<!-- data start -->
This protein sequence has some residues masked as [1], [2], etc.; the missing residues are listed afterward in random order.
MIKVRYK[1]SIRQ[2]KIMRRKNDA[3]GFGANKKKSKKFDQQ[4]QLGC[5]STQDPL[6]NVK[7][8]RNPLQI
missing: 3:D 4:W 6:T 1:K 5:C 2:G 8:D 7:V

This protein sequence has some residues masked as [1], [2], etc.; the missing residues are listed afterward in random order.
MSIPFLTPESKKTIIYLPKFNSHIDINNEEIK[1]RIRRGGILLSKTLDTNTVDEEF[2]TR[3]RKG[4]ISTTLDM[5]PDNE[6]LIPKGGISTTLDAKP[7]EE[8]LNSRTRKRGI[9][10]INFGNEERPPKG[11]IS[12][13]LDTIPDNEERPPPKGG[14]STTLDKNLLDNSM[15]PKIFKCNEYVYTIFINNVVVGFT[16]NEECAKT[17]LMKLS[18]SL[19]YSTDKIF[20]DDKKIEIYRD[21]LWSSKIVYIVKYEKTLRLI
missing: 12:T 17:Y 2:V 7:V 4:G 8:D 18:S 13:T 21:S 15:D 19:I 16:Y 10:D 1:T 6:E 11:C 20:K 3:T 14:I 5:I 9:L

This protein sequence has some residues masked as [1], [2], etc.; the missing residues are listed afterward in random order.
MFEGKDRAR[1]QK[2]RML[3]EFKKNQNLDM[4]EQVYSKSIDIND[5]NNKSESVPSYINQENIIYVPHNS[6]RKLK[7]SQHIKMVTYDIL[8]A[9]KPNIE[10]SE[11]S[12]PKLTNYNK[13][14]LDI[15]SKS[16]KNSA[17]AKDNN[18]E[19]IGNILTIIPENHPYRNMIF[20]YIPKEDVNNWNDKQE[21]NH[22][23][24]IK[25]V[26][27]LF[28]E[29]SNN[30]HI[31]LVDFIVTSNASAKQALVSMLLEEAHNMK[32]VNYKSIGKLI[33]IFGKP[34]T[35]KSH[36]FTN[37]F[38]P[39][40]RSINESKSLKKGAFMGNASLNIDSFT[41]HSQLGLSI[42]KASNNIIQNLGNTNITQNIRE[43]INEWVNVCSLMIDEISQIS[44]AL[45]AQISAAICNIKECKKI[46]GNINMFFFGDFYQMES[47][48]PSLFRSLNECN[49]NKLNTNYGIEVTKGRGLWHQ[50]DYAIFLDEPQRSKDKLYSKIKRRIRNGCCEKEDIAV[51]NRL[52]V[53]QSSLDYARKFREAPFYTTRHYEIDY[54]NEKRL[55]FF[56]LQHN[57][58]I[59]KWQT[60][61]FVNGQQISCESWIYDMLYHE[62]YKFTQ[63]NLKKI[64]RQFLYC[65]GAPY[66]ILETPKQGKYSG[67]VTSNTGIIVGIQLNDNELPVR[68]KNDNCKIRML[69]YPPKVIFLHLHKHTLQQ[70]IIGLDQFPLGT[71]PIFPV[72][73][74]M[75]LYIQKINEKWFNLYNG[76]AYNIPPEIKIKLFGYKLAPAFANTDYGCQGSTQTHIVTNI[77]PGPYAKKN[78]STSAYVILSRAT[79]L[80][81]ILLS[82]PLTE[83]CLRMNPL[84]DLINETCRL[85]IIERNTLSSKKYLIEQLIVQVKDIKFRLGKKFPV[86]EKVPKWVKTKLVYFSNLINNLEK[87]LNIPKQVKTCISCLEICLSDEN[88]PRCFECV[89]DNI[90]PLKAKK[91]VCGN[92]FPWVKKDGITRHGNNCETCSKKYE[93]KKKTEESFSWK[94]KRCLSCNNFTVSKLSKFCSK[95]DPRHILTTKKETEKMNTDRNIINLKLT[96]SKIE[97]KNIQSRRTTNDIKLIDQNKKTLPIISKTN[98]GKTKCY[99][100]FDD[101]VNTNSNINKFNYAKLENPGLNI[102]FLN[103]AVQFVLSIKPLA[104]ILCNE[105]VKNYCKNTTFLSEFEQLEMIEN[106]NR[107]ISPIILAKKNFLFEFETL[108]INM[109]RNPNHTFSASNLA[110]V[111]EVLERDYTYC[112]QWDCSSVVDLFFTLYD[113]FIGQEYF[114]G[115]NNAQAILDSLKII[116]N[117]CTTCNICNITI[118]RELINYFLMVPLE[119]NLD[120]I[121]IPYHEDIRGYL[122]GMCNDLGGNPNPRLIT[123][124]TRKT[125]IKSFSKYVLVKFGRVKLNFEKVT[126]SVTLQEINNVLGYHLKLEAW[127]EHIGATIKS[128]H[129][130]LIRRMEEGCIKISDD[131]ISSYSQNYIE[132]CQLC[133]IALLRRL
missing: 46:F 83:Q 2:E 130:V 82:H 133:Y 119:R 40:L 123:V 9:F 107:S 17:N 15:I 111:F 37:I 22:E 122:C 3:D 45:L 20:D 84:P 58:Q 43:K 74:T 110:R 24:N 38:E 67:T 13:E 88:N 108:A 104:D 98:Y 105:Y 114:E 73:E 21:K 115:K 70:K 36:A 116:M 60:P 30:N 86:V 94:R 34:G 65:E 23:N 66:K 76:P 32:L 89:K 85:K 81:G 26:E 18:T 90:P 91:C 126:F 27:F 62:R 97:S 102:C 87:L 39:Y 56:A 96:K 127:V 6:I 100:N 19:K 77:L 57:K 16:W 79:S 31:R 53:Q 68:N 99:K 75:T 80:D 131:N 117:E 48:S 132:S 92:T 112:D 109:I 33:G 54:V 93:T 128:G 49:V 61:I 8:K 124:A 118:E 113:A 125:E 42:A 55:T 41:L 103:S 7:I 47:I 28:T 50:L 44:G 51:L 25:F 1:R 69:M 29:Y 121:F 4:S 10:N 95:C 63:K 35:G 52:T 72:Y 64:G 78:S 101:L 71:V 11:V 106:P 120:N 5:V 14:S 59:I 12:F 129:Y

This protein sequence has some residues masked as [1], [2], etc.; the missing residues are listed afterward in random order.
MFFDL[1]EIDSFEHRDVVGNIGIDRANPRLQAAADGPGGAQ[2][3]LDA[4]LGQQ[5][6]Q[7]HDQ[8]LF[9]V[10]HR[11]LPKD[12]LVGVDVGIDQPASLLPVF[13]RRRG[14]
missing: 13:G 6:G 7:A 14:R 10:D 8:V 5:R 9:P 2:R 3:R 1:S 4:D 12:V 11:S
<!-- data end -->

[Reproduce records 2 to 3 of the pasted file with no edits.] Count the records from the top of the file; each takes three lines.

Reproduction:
This protein sequence has some residues masked as [1], [2], etc.; the missing residues are listed afterward in random order.
MSIPFLTPESKKTIIYLPKFNSHIDINNEEIK[1]RIRRGGILLSKTLDTNTVDEEF[2]TR[3]RKG[4]ISTTLDM[5]PDNE[6]LIPKGGISTTLDAKP[7]EE[8]LNSRTRKRGI[9][10]INFGNEERPPKG[11]IS[12][13]LDTIPDNEERPPPKGG[14]STTLDKNLLDNSM[15]PKIFKCNEYVYTIFINNVVVGFT[16]NEECAKT[17]LMKLS[18]SL[19]YSTDKIF[20]DDKKIEIYRD[21]LWSSKIVYIVKYEKTLRLI
missing: 12:T 17:Y 2:V 7:V 4:G 8:D 18:S 13:T 21:S 15:D 19:I 16:Y 10:D 1:T 6:E 11:C 20:K 3:T 14:I 5:I 9:L

This protein sequence has some residues masked as [1], [2], etc.; the missing residues are listed afterward in random order.
MFEGKDRAR[1]QK[2]RML[3]EFKKNQNLDM[4]EQVYSKSIDIND[5]NNKSESVPSYINQENIIYVPHNS[6]RKLK[7]SQHIKMVTYDIL[8]A[9]KPNIE[10]SE[11]S[12]PKLTNYNK[13][14]LDI[15]SKS[16]KNSA[17]AKDNN[18]E[19]IGNILTIIPENHPYRNMIF[20]YIPKEDVNNWNDKQE[21]NH[22][23][24]IK[25]V[26][27]LF[28]E[29]SNN[30]HI[31]LVDFIVTSNASAKQALVSMLLEEAHNMK[32]VNYKSIGKLI[33]IFGKP[34]T[35]KSH[36]FTN[37]F[38]P[39][40]RSINESKSLKKGAFMGNASLNIDSFT[41]HSQLGLSI[42]KASNNIIQNLGNTNITQNIRE[43]INEWVNVCSLMIDEISQIS[44]AL[45]AQISAAICNIKECKKI[46]GNINMFFFGDFYQMES[47][48]PSLFRSLNECN[49]NKLNTNYGIEVTKGRGLWHQ[50]DYAIFLDEPQRSKDKLYSKIKRRIRNGCCEKEDIAV[51]NRL[52]V[53]QSSLDYARKFREAPFYTTRHYEIDY[54]NEKRL[55]FF[56]LQHN[57][58]I[59]KWQT[60][61]FVNGQQISCESWIYDMLYHE[62]YKFTQ[63]NLKKI[64]RQFLYC[65]GAPY[66]ILETPKQGKYSG[67]VTSNTGIIVGIQLNDNELPVR[68]KNDNCKIRML[69]YPPKVIFLHLHKHTLQQ[70]IIGLDQFPLGT[71]PIFPV[72][73][74]M[75]LYIQKINEKWFNLYNG[76]AYNIPPEIKIKLFGYKLAPAFANTDYGCQGSTQTHIVTNI[77]PGPYAKKN[78]STSAYVILSRAT[79]L[80][81]ILLS[82]PLTE[83]CLRMNPL[84]DLINETCRL[85]IIERNTLSSKKYLIEQLIVQVKDIKFRLGKKFPV[86]EKVPKWVKTKLVYFSNLINNLEK[87]LNIPKQVKTCISCLEICLSDEN[88]PRCFECV[89]DNI[90]PLKAKK[91]VCGN[92]FPWVKKDGITRHGNNCETCSKKYE[93]KKKTEESFSWK[94]KRCLSCNNFTVSKLSKFCSK[95]DPRHILTTKKETEKMNTDRNIINLKLT[96]SKIE[97]KNIQSRRTTNDIKLIDQNKKTLPIISKTN[98]GKTKCY[99][100]FDD[101]VNTNSNINKFNYAKLENPGLNI[102]FLN[103]AVQFVLSIKPLA[104]ILCNE[105]VKNYCKNTTFLSEFEQLEMIEN[106]NR[107]ISPIILAKKNFLFEFETL[108]INM[109]RNPNHTFSASNLA[110]V[111]EVLERDYTYC[112]QWDCSSVVDLFFTLYD[113]FIGQEYF[114]G[115]NNAQAILDSLKII[116]N[117]CTTCNICNITI[118]RELINYFLMVPLE[119]NLD[120]I[121]IPYHEDIRGYL[122]GMCNDLGGNPNPRLIT[123][124]TRKT[125]IKSFSKYVLVKFGRVKLNFEKVT[126]SVTLQEINNVLGYHLKLEAW[127]EHIGATIKS[128]H[129][130]LIRRMEEGCIKISDD[131]ISSYSQNYIE[132]CQLC[133]IALLRRL
missing: 46:F 83:Q 2:E 130:V 82:H 133:Y 119:R 40:L 123:V 9:F 107:S 17:N 15:I 111:F 37:I 22:E 122:C 3:D 45:L 20:D 84:P 58:Q 43:K 74:T 110:R 24:N 38:E 67:T 13:E 88:N 108:A 104:D 98:Y 105:Y 114:E 73:E 21:K 115:K 70:K 36:A 116:M 60:P 30:N 86:V 94:R 34:G 65:E 23:N 66:K 76:P 32:L 89:K 85:K 81:G 26:E 18:T 90:P 91:C 126:F 27:F 62:R 97:S 102:C 87:L 39:Y 56:A 96:K 127:V 6:I 100:N 19:K 77:L 57:K 16:W 79:S 31:R 53:Q 68:N 99:K 75:T 80:D 131:N 117:E 48:S 132:S 92:T 112:D 109:I 33:G 54:V 93:T 128:G 49:V 61:I 8:K 124:A 118:E 113:A 125:E 42:A 55:T 41:L 103:S 7:I 47:I 28:T 50:L 44:G 51:L 25:F 1:R 69:M 29:Y 121:F 4:S 10:N 95:C 63:K 35:G 52:T 72:Y 64:G 78:S 101:L 71:V 11:V 106:P 120:N 5:V 14:S 59:I 12:F 129:Y